In today’s Gospel, Jesus uses the image of children singing sad and happy songs in their games. Naturally he’s not simply referring to music, but what an excellent example of the way we try to make God dance to our tune rather than following God’s way. Jesus compares them to ‘this generation’: “But to what will I compare this generation? It is like children sitting in the market-places and calling to one another, “We played the flute for you, and you did not dance; we wailed, and you did not mourn.”” (Matthew 11: 16, 17) These are also not comfortable words! The point here is simple and straightforward. Our relationship with God is not actually comfortable in the sense that it is not usually the way WE want things to be.
Take the example of a three-legged race – you know the kind of thing we loved (or loathed!) at Sports Day as children: our leg bound to another child’s! Being attached to someone else teaches one that we must support and help each other. It is no good, being tied to someone and trying to walk in the opposite direction – both would fall over. When God chose to come among us in human flesh – the Incarnation – God chose to walk with us and lead us from within. Therefore, Jesus knew and understood that people can’t get through life without help. He knew that every person needs more in their life than just their own desires and aspirations. He knew that every person needs God and he is the way to the Father. You see, THAT is the truth that will set us free – that each one of us needs to rely upon Jesus who leads us to the Father. We need to listen to his Word from the bible and take it to heart. We need to listen to his teaching and rely upon him for guidance. We need to come to him in our prayers, pray in his name and share with him all our thoughts, hopes and fears.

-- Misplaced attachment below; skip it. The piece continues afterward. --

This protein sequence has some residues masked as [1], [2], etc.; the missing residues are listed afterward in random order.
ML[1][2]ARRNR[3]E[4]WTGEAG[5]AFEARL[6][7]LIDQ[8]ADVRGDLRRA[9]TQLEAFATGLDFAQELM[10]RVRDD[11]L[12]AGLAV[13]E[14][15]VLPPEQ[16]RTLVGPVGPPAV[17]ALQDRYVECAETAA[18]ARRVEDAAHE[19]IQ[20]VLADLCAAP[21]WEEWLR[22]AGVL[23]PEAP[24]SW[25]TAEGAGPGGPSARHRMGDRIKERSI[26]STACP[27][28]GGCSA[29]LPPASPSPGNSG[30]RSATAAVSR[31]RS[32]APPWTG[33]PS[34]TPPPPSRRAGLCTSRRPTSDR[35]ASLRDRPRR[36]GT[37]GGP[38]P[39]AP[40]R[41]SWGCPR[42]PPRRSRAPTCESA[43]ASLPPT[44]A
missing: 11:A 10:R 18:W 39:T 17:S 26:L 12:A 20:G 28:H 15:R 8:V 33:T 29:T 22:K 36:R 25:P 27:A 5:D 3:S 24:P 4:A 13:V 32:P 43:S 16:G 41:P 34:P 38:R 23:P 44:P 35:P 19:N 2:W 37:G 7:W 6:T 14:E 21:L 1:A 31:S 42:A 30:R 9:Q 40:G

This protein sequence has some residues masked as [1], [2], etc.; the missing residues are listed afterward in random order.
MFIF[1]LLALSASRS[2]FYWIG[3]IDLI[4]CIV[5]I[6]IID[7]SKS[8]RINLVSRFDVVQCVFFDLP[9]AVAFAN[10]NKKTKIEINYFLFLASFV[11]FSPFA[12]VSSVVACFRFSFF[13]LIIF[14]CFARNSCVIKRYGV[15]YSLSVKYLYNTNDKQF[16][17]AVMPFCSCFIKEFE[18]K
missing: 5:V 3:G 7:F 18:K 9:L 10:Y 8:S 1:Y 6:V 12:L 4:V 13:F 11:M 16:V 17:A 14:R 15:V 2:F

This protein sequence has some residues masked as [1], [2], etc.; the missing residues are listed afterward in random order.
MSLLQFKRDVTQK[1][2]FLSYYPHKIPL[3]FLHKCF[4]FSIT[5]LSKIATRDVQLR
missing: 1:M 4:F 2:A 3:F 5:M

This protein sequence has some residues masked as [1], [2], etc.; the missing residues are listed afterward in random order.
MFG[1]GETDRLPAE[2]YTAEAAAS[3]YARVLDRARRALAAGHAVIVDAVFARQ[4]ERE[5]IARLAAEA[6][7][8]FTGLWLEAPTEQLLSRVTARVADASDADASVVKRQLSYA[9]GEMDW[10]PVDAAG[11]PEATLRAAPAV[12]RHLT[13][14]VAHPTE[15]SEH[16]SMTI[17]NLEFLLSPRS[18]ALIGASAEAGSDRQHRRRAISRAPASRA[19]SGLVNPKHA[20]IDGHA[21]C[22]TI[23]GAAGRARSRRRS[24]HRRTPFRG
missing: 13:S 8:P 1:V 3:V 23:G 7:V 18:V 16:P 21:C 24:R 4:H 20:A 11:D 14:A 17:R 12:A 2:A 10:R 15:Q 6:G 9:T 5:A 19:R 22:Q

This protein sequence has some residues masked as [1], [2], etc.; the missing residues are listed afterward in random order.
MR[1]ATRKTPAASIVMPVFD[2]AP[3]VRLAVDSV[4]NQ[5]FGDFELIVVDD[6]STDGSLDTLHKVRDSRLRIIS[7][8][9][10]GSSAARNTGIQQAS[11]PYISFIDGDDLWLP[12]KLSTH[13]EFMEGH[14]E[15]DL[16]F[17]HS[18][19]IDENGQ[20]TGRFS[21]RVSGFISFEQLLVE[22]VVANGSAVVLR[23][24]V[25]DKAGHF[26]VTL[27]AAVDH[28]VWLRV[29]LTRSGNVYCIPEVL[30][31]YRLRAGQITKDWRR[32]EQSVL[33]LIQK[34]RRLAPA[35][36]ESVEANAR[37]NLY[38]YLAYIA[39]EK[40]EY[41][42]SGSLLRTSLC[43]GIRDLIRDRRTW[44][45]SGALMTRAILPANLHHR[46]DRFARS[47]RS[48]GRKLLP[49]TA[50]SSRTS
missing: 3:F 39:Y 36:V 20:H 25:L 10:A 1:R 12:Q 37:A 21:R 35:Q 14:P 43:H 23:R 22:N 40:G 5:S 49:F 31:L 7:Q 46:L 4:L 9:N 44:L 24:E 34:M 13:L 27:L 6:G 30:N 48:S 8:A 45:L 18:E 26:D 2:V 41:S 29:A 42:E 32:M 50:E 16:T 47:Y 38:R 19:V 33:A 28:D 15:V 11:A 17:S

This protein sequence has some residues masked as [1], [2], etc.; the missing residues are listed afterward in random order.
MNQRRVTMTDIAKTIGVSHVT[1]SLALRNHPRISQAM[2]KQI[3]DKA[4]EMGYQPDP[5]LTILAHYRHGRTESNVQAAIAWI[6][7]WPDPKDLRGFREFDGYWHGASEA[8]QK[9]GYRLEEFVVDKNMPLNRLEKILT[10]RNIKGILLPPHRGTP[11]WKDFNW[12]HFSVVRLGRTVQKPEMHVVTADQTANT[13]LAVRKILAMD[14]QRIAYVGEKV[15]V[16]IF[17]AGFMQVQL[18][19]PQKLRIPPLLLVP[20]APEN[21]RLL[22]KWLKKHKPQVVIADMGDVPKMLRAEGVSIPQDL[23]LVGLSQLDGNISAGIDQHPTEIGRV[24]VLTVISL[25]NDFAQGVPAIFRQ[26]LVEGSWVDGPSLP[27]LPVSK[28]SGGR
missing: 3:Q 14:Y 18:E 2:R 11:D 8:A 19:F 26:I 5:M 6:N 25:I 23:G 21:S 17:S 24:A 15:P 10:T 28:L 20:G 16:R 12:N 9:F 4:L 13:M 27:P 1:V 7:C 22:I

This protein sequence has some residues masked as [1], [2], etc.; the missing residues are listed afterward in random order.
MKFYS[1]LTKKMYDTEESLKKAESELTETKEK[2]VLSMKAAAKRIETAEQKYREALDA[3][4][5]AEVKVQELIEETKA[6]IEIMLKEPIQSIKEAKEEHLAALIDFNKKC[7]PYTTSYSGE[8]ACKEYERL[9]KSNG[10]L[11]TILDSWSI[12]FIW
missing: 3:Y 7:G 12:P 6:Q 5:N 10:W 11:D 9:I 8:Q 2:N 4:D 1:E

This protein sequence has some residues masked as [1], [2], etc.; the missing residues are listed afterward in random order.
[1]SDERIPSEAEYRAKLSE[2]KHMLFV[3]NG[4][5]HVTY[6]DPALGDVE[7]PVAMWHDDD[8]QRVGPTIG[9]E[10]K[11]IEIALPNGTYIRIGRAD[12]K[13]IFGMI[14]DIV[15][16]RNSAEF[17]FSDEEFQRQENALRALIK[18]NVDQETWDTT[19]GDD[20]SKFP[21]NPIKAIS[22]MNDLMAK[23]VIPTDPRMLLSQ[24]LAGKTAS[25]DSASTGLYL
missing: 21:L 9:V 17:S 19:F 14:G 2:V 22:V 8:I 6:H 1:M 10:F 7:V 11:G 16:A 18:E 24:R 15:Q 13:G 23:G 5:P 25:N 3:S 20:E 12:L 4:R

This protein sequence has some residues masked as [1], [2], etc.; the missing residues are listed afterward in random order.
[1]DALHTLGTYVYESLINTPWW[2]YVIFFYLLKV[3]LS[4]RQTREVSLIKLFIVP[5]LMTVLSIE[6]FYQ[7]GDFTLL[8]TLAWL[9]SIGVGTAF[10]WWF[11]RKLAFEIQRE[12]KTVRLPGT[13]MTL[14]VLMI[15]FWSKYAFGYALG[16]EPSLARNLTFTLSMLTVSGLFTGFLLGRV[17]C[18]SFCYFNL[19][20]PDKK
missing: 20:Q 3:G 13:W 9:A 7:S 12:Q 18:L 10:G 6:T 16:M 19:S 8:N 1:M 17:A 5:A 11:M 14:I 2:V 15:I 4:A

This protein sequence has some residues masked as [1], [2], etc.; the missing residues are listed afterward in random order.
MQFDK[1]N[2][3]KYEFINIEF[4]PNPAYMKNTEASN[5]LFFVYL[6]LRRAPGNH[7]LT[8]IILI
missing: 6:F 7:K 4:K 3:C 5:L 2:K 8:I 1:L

It is Jesus who calls us – to be his disciples today, and as lovely as those words from scripture are, repeated in the old Communion Service, there is nothing comfortable about the call to discipleship. Friends in faith, we need to trust Jesus if we are to run the race that is set before us. How comfortable are we with our own picture of God? Too comfortable, perhaps? In today’s Gospel Jesus gives us all an invitation: “Come to me.” Come to me – whether you prefer old hymns or new choruses. Come to Jesus and see the variety of God – in a Jesus who attended synagogue and temple, and yet mixed with outcasts; a Jesus who celebrated at a wedding feast and wept for his friend Lazarus! Come to a Jesus who prayed quietly alone and yet taught the multitude, a gentle Jesus who healed the sick and an angry Jesus who railed at injustice and hypocrisy, overturning the tables in the temple!
Rather than make God (or our fellow Christians!) dance to our tune, can we not allow God’s own music to emerge? We need Jesus to help us run the race: to call us, lead us, teach us, admonish us! We can’t run without him. Saint Paul knew that, but do we? Could we not risk something different, if it helps others to come to find God at the centre of their lives too? Is it time to accept the challenge Jesus has given us – and step outside our comfort zone as his disciples?
So, to each one of you, I say this; remember that you are running a race! You are running a race which will last your entire life – nobody is too young or too old to be a disciple of Jesus. And you can’t run that race alone. You need Jesus to lead you and to protect you. Therefore, you need the wider Church family here at St Mary’s to support, encourage and, yes, to challenge you! The Church is his very body on earth today – so you need your time of prayer, worship and fellowship here as much as anything else, if not more so. Make Church a priority! Make discipleship your path and listen to the Lord who speaks to you today through his holy Word – the scriptures – and be comforted! Amen.